If a Vitamin D deficiency underlies autism (as Dr. Cannell theorizes) and if autism and dyslexia are related conditions (as I suspect), and if pregnant women in our northern climate become vitamin D deficient during the winter months (as Dr. Cannell claims is quite likely) then perhaps I would find some indication of that in my reading practice clients, many of whom exhibit the same signs as dyslexics in that they struggle to learn to read in the normal classroom.

It happens that over a particular period, most of my clients had also been treated for vision issues by undergoing vision therapy. I therefore took the clients in that period (extending over almost a year) and graphed them by month of their births. The reason I chose this group is because something physical (vision problems) could be construed as preventing them from reading fluently, rather than just poor initial reading instruction. What I found was quite startling.

Results by Birth Month

None of the dozen or so clients in that time period were born in the consecutive months October, November, December, January and February. All of them were born in the other seven months, with the largest concentration being in March, April, May and June. I was, frankly, astounded at this initial finding and proceeded to analyze my entire client base going back over several years and found that the five highest birth months of my entire client base fell in the five-month stretch beginning in March and ending in July. While this is obviously not conclusive evidence of a link between birth month and dyslexia, and certainly not between vitamin D deficiency and dyslexia, it did support my initial hypothesis that I would find a birth month pattern if autism and dyslexia and a vitamin D deficiency are all linked together in some manner.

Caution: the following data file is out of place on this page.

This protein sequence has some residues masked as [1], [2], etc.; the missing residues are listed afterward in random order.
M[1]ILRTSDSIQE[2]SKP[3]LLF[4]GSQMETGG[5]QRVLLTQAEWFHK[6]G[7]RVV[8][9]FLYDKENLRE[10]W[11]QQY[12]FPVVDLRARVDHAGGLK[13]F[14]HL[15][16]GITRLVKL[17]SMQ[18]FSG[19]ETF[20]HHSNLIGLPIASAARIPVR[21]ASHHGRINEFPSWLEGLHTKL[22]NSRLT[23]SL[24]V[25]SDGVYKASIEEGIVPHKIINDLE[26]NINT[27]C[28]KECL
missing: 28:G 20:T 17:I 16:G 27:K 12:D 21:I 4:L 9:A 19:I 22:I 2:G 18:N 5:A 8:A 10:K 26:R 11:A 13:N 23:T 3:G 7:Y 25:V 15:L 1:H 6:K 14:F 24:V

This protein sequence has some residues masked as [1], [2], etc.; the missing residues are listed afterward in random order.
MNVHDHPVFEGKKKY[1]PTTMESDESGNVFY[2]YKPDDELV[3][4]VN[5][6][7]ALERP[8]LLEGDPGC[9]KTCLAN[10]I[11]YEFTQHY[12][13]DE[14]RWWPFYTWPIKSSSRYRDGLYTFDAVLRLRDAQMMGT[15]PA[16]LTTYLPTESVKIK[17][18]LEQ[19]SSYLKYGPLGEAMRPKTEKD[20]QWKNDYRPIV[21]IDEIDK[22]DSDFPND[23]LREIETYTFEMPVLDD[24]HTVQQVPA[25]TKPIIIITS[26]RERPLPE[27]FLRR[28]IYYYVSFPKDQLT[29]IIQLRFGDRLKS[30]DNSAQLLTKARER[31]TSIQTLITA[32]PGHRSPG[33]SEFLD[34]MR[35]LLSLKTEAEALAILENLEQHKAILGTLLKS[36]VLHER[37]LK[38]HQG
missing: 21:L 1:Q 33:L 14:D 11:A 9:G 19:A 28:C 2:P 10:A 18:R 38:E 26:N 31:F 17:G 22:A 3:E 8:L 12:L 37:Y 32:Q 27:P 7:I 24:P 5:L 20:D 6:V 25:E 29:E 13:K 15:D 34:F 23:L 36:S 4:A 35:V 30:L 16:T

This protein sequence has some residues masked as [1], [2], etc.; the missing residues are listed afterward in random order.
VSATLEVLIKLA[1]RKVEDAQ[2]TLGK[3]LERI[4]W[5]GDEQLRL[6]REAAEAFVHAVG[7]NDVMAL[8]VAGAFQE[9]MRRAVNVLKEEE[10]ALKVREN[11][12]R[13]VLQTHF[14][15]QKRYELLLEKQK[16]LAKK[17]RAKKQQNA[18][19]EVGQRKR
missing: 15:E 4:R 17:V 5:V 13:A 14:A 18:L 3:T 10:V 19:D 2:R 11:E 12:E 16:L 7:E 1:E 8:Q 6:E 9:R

So, What's a Parent of a Dyslexic Child to Do?

Based on what I've said above, probably nothing. All I've done, obviously, is crudely test a personal hypothesis and satisfy myself that I should keep an open mind on a link between dyslexia and a vitamin D deficiency. It would be nice if it were that easy, wouldn't it? And I did say elsewhere that I tend to be a "magic-bullet" sort of person, always looking for a simple, straightforward explanation to see if one can be found.